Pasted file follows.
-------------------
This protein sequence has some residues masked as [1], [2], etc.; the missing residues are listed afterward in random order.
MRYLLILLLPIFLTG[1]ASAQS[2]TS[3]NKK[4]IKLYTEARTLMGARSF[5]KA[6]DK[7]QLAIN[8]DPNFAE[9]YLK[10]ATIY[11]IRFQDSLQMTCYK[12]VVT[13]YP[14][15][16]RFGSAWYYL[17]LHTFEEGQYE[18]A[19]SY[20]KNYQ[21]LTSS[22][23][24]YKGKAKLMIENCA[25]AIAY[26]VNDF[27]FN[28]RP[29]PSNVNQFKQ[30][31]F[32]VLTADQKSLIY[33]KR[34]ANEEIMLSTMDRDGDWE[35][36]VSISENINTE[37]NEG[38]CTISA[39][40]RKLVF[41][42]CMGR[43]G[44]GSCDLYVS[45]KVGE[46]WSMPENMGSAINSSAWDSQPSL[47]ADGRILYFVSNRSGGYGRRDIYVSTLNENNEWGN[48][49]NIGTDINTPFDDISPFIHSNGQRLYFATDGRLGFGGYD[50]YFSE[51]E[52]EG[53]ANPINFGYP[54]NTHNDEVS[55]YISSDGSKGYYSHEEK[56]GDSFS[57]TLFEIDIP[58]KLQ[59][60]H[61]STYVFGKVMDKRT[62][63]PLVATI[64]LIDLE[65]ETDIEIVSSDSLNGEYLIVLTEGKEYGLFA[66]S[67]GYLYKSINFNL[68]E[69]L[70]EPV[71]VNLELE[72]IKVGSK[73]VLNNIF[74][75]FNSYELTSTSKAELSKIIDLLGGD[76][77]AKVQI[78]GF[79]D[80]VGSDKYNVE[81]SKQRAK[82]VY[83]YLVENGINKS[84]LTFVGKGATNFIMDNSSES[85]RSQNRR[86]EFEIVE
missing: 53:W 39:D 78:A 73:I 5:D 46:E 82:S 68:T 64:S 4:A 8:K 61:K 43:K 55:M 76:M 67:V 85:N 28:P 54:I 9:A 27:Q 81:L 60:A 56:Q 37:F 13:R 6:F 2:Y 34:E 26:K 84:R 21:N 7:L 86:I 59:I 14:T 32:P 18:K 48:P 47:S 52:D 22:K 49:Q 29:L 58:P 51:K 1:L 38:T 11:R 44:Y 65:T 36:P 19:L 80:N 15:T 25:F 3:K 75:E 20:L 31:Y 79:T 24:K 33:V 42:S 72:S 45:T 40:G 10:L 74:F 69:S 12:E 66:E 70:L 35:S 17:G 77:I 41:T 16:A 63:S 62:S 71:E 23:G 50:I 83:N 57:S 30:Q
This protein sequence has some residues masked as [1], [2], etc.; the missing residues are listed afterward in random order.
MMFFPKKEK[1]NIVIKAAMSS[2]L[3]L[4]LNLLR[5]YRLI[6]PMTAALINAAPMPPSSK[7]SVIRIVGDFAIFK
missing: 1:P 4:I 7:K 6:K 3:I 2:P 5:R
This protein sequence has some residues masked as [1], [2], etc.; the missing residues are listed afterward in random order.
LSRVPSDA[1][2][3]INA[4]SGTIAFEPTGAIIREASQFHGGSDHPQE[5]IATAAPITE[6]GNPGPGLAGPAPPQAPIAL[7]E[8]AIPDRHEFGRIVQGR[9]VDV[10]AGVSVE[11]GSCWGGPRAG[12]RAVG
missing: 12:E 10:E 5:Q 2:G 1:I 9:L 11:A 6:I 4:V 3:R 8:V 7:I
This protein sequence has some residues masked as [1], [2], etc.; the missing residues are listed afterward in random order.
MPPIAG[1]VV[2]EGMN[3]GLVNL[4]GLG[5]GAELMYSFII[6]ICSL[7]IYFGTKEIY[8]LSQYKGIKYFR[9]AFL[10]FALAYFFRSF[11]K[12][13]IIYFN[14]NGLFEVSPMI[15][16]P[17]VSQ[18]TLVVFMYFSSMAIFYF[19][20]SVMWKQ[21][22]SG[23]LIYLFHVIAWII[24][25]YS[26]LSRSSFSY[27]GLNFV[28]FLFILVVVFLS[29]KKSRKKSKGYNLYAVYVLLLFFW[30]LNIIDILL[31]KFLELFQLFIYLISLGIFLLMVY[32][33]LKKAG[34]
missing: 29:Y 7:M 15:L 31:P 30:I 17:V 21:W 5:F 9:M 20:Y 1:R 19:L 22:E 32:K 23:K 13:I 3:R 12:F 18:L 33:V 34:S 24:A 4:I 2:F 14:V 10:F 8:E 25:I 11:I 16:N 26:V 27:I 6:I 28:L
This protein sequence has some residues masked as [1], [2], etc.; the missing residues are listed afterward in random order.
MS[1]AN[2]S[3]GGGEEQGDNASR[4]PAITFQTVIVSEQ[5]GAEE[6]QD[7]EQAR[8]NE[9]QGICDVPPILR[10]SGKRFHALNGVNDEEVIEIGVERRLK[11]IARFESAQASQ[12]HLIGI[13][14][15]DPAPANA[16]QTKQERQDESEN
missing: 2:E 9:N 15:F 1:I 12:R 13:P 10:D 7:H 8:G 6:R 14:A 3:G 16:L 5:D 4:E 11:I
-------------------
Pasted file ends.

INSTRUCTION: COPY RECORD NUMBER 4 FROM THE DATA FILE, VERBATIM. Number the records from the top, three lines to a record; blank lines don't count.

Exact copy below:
This protein sequence has some residues masked as [1], [2], etc.; the missing residues are listed afterward in random order.
MPPIAG[1]VV[2]EGMN[3]GLVNL[4]GLG[5]GAELMYSFII[6]ICSL[7]IYFGTKEIY[8]LSQYKGIKYFR[9]AFL[10]FALAYFFRSF[11]K[12][13]IIYFN[14]NGLFEVSPMI[15][16]P[17]VSQ[18]TLVVFMYFSSMAIFYF[19][20]SVMWKQ[21][22]SG[23]LIYLFHVIAWII[24][25]YS[26]LSRSSFSY[27]GLNFV[28]FLFILVVVFLS[29]KKSRKKSKGYNLYAVYVLLLFFW[30]LNIIDILL[31]KFLELFQLFIYLISLGIFLLMVY[32][33]LKKAG[34]
missing: 29:Y 7:M 15:L 31:P 30:I 17:V 21:W 5:F 9:M 20:Y 1:R 19:L 22:E 32:K 23:K 13:I 3:R 12:F 18:L 33:V 34:S 24:A 4:I 2:F 14:V 10:F 8:E 25:I 11:I 16:N 26:V 27:I 6:I 28:L